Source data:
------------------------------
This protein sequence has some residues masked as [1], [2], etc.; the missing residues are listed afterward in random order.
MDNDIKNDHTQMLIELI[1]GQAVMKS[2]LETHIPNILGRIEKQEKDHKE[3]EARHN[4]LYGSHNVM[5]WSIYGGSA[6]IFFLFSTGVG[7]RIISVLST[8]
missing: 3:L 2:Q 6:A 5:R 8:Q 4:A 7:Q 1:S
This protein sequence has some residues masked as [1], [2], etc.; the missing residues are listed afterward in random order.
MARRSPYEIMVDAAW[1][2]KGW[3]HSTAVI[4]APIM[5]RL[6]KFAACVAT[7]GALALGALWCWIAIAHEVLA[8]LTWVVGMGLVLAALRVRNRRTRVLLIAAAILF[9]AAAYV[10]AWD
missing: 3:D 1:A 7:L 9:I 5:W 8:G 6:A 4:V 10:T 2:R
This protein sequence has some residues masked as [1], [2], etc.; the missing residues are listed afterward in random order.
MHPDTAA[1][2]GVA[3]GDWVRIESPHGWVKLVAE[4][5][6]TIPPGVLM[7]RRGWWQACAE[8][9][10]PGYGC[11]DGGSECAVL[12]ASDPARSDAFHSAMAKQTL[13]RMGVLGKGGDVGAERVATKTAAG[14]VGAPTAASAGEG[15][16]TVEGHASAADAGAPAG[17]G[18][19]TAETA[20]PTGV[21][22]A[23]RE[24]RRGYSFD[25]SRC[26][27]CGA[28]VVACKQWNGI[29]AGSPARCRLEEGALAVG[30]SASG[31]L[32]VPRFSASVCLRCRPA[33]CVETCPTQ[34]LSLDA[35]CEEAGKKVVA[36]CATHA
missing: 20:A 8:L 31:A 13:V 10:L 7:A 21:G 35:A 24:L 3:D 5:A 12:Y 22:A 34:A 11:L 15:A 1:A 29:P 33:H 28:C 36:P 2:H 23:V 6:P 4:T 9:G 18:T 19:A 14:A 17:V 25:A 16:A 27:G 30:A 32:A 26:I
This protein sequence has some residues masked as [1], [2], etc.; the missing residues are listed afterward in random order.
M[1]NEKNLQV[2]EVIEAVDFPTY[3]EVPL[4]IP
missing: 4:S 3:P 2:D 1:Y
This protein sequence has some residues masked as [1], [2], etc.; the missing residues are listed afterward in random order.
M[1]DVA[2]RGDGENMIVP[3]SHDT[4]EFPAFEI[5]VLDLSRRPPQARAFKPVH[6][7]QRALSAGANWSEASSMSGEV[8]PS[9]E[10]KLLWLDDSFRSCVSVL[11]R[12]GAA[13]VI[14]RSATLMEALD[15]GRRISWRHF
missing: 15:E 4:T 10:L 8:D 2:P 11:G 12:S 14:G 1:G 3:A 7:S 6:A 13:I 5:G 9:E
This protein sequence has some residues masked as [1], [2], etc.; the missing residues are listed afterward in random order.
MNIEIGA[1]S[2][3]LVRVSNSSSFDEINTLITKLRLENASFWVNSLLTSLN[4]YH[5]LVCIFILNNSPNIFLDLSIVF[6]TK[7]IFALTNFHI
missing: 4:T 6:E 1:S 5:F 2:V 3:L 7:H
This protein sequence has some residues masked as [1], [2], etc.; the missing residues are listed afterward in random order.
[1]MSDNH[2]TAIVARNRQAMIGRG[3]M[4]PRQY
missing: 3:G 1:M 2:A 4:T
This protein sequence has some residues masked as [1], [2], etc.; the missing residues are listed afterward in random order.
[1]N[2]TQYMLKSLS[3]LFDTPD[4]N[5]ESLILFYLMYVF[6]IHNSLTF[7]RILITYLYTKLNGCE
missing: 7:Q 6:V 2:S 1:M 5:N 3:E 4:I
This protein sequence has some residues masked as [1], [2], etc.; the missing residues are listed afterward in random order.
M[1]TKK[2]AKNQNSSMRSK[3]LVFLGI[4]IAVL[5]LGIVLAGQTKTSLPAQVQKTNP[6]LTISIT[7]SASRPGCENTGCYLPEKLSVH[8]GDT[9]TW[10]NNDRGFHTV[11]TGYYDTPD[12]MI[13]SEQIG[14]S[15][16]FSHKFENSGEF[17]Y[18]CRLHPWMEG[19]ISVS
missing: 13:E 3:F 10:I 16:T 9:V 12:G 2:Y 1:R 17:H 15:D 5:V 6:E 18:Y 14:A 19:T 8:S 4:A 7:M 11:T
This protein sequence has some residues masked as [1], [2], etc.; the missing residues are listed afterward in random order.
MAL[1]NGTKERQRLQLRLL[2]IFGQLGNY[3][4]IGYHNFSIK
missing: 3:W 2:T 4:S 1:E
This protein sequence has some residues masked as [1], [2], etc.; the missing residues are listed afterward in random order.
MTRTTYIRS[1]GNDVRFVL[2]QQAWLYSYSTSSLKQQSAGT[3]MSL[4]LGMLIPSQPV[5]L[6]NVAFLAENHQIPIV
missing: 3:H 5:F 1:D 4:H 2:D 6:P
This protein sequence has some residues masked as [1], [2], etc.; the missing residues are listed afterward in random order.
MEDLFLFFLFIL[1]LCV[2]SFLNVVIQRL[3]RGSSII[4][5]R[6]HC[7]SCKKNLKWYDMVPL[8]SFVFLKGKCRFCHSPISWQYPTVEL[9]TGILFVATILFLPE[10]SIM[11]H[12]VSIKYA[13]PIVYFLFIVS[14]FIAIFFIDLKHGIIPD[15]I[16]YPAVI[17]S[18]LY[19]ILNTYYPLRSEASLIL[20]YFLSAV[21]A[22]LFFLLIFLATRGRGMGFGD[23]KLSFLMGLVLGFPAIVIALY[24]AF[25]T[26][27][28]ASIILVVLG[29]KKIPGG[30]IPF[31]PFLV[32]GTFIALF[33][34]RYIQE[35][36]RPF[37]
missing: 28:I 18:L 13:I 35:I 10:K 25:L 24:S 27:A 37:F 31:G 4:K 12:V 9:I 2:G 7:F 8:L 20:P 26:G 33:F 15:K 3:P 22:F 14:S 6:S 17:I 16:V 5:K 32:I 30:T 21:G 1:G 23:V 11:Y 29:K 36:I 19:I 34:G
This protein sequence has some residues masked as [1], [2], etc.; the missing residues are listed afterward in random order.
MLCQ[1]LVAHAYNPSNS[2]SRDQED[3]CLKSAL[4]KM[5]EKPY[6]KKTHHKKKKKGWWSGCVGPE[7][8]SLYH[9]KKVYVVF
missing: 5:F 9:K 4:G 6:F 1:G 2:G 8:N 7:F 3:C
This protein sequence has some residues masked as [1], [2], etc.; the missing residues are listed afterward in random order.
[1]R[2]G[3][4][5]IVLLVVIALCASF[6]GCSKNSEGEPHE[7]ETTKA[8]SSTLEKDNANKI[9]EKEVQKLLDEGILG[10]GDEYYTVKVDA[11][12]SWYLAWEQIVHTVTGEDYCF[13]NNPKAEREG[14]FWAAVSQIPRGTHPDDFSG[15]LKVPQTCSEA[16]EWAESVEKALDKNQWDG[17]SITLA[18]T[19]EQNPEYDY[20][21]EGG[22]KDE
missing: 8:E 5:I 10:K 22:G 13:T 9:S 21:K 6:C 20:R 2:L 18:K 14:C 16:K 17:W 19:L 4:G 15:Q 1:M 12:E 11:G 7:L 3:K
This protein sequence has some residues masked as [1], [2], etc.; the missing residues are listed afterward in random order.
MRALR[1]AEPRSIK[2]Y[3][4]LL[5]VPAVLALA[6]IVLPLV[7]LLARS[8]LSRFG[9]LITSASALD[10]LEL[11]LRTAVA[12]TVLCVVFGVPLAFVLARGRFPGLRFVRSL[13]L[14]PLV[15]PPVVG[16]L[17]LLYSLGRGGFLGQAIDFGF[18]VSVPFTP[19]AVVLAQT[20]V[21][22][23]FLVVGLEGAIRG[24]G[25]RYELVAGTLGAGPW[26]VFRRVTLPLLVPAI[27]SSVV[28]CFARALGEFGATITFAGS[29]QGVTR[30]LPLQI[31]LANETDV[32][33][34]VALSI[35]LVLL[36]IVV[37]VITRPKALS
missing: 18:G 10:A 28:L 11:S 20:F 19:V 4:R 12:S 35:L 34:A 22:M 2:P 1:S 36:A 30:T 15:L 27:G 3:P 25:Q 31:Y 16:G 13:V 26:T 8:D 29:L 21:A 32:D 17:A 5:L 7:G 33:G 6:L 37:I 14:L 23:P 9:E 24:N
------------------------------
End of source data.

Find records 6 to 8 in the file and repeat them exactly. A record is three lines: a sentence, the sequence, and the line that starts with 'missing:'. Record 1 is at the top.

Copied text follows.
This protein sequence has some residues masked as [1], [2], etc.; the missing residues are listed afterward in random order.
MNIEIGA[1]S[2][3]LVRVSNSSSFDEINTLITKLRLENASFWVNSLLTSLN[4]YH[5]LVCIFILNNSPNIFLDLSIVF[6]TK[7]IFALTNFHI
missing: 4:T 6:E 1:S 5:F 2:V 3:L 7:H
This protein sequence has some residues masked as [1], [2], etc.; the missing residues are listed afterward in random order.
[1]MSDNH[2]TAIVARNRQAMIGRG[3]M[4]PRQY
missing: 3:G 1:M 2:A 4:T
This protein sequence has some residues masked as [1], [2], etc.; the missing residues are listed afterward in random order.
[1]N[2]TQYMLKSLS[3]LFDTPD[4]N[5]ESLILFYLMYVF[6]IHNSLTF[7]RILITYLYTKLNGCE
missing: 7:Q 6:V 2:S 1:M 5:N 3:E 4:I